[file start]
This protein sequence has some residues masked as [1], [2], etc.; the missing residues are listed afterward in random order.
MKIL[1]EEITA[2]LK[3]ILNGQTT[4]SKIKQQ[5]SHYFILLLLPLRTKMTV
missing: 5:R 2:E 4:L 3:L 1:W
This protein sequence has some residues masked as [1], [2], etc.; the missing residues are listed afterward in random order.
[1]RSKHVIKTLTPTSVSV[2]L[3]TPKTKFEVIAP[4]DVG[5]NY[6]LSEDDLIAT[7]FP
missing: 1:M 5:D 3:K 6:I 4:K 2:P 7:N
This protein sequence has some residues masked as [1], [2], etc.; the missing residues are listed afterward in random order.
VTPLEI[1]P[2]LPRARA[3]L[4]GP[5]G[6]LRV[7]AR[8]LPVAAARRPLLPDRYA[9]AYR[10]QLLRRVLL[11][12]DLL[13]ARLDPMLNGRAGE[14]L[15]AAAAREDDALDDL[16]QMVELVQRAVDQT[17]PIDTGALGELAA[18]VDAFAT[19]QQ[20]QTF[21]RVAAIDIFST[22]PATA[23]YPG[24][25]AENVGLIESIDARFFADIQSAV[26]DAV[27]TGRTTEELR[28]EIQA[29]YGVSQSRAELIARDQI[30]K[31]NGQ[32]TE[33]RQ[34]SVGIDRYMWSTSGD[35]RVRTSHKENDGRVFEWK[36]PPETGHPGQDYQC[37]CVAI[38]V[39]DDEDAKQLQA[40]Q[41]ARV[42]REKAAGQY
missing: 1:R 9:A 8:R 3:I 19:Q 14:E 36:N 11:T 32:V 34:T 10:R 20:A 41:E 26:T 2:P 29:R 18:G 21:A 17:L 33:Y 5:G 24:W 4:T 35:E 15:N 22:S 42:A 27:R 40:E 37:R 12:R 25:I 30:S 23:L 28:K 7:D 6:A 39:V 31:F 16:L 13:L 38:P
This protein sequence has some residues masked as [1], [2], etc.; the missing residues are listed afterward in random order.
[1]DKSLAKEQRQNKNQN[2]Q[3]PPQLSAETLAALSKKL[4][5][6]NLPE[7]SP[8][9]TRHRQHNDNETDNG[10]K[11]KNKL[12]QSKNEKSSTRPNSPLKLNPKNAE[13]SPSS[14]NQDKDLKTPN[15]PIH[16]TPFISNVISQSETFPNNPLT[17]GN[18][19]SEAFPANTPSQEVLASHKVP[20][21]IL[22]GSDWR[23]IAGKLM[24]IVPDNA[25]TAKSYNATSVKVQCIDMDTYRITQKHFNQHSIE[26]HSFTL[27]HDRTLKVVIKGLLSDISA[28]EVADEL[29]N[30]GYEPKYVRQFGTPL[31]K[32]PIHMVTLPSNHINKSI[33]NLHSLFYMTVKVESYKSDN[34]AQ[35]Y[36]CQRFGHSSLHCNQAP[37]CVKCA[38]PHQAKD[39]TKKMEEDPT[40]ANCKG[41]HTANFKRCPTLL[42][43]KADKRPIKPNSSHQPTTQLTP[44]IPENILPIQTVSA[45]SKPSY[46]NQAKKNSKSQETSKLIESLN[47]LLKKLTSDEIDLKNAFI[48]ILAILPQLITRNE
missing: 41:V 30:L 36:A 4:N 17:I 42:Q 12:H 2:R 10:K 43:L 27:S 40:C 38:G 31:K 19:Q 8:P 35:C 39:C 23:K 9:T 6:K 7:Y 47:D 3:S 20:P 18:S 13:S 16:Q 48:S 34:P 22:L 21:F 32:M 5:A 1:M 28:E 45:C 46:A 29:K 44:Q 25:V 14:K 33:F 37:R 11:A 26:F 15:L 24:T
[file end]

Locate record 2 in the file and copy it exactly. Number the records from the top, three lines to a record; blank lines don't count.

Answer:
This protein sequence has some residues masked as [1], [2], etc.; the missing residues are listed afterward in random order.
[1]RSKHVIKTLTPTSVSV[2]L[3]TPKTKFEVIAP[4]DVG[5]NY[6]LSEDDLIAT[7]FP
missing: 1:M 5:D 3:K 6:I 4:K 2:P 7:N